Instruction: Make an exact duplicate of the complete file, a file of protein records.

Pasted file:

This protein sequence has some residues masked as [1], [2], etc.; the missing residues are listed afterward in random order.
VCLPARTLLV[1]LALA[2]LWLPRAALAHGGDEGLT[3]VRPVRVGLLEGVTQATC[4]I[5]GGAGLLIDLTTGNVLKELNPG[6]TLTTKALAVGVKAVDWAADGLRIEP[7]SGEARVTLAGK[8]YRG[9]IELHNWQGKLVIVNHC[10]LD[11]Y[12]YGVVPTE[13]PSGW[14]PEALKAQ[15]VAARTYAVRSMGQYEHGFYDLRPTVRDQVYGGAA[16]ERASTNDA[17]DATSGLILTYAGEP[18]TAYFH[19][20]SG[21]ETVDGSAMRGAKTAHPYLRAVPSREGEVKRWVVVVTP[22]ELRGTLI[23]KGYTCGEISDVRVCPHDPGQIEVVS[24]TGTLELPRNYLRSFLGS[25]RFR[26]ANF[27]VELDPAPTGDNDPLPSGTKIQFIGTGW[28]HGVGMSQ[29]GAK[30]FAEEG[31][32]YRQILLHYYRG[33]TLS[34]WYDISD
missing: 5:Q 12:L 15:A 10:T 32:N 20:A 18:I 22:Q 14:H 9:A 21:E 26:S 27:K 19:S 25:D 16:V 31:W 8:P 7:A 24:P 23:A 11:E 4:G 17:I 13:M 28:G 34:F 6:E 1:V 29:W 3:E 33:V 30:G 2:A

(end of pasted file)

This protein sequence has some residues masked as [1], [2], etc.; the missing residues are listed afterward in random order.
VCLPARTLLV[1]LALA[2]LWLPRAALAHGGDEGLT[3]VRPVRVGLLEGVTQATC[4]I[5]GGAGLLIDLTTGNVLKELNPG[6]TLTTKALAVGVKAVDWAADGLRIEP[7]SGEARVTLAGK[8]YRG[9]IELHNWQGKLVIVNHC[10]LD[11]Y[12]YGVVPTE[13]PSGW[14]PEALKAQ[15]VAARTYAVRSMGQYEHGFYDLRPTVRDQVYGGAA[16]ERASTNDA[17]DATSGLILTYAGEP[18]TAYFH[19][20]SG[21]ETVDGSAMRGAKTAHPYLRAVPSREGEVKRWVVVVTP[22]ELRGTLI[23]KGYTCGEISDVRVCPHDPGQIEVVS[24]TGTLELPRNYLRSFLGS[25]RFR[26]ANF[27]VELDPAPTGDNDPLPSGTKIQFIGTGW[28]HGVGMSQ[29]GAK[30]FAEEG[31][32]YRQILLHYYRG[33]TLS[34]WYDISD
missing: 5:Q 12:L 15:A 10:T 32:N 20:A 18:I 22:Q 14:H 9:A 21:E 26:S 27:K 19:S 25:D 16:V 31:W 8:P 7:A 24:P 23:A 11:E 4:G 17:I 13:M 28:G 34:F 6:E 1:V 29:W 3:E 33:V 30:G 2:A